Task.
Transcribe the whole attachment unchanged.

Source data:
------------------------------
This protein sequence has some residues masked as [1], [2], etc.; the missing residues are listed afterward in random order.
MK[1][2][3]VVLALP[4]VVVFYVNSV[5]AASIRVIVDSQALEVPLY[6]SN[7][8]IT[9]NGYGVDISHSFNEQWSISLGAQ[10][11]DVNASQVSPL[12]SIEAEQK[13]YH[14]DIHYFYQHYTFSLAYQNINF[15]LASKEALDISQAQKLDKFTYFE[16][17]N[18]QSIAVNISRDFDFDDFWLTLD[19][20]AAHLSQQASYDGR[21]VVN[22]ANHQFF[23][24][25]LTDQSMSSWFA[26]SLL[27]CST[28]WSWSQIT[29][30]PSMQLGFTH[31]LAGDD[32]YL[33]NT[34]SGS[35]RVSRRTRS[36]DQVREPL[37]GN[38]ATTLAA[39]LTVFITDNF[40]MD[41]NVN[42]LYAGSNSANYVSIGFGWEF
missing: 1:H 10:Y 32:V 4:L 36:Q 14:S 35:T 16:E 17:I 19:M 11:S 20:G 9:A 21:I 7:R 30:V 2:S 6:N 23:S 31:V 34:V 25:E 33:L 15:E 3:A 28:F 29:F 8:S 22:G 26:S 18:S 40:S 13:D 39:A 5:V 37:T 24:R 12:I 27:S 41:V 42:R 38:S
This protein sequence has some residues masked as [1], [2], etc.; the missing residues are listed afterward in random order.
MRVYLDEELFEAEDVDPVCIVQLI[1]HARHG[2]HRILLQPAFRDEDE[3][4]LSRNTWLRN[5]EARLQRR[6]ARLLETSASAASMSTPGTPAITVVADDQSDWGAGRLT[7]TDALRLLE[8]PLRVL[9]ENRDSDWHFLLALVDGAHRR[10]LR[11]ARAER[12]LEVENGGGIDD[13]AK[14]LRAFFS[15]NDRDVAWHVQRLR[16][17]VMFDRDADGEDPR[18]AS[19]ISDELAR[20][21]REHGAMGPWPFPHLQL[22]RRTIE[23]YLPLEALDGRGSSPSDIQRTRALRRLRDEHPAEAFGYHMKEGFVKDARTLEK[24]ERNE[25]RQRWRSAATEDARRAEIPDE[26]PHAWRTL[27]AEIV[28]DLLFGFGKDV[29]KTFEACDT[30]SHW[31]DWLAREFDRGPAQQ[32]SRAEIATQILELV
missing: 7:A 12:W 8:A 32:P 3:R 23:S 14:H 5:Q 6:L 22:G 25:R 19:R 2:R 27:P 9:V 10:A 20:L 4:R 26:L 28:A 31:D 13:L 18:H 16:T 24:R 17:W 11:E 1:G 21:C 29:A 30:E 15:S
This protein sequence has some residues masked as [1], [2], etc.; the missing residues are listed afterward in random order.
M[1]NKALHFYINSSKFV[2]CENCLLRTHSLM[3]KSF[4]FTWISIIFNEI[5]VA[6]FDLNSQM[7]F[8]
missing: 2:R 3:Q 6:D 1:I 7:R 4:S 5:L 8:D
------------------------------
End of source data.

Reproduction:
This protein sequence has some residues masked as [1], [2], etc.; the missing residues are listed afterward in random order.
MK[1][2][3]VVLALP[4]VVVFYVNSV[5]AASIRVIVDSQALEVPLY[6]SN[7][8]IT[9]NGYGVDISHSFNEQWSISLGAQ[10][11]DVNASQVSPL[12]SIEAEQK[13]YH[14]DIHYFYQHYTFSLAYQNINF[15]LASKEALDISQAQKLDKFTYFE[16][17]N[18]QSIAVNISRDFDFDDFWLTLD[19][20]AAHLSQQASYDGR[21]VVN[22]ANHQFF[23][24][25]LTDQSMSSWFA[26]SLL[27]CST[28]WSWSQIT[29][30]PSMQLGFTH[31]LAGDD[32]YL[33]NT[34]SGS[35]RVSRRTRS[36]DQVREPL[37]GN[38]ATTLAA[39]LTVFITDNF[40]MD[41]NVN[42]LYAGSNSANYVSIGFGWEF
missing: 1:H 10:Y 32:V 4:L 36:Q 14:S 35:T 16:E 17:I 19:M 11:S 20:G 9:A 21:I 7:R 30:V 2:S 6:N 23:S 31:V 34:V 25:E 33:L 15:E 3:A 28:F 29:F 8:S 22:G 26:S 18:S 40:S 13:D 39:A 5:V 37:T 24:R 12:I 27:S 41:V 42:R 38:S
This protein sequence has some residues masked as [1], [2], etc.; the missing residues are listed afterward in random order.
MRVYLDEELFEAEDVDPVCIVQLI[1]HARHG[2]HRILLQPAFRDEDE[3][4]LSRNTWLRN[5]EARLQRR[6]ARLLETSASAASMSTPGTPAITVVADDQSDWGAGRLT[7]TDALRLLE[8]PLRVL[9]ENRDSDWHFLLALVDGAHRR[10]LR[11]ARAER[12]LEVENGGGIDD[13]AK[14]LRAFFS[15]NDRDVAWHVQRLR[16][17]VMFDRDADGEDPR[18]AS[19]ISDELAR[20][21]REHGAMGPWPFPHLQL[22]RRTIE[23]YLPLEALDGRGSSPSDIQRTRALRRLRDEHPAEAFGYHMKEGFVKDARTLEK[24]ERNE[25]RQRWRSAATEDARRAEIPDE[26]PHAWRTL[27]AEIV[28]DLLFGFGKDV[29]KTFEACDT[30]SHW[31]DWLAREFDRGPAQQ[32]SRAEIATQILELV
missing: 7:A 12:W 8:A 32:P 3:R 23:S 14:H 5:Q 6:L 22:G 25:R 19:R 2:R 27:P 9:V 10:A 20:L 4:R 26:L 28:A 31:D 13:L 18:H 16:T 24:R 17:W 11:E 1:G 21:C 29:A 30:E 15:S
This protein sequence has some residues masked as [1], [2], etc.; the missing residues are listed afterward in random order.
M[1]NKALHFYINSSKFV[2]CENCLLRTHSLM[3]KSF[4]FTWISIIFNEI[5]VA[6]FDLNSQM[7]F[8]
missing: 2:R 3:Q 6:D 1:I 7:R 4:S 5:L 8:D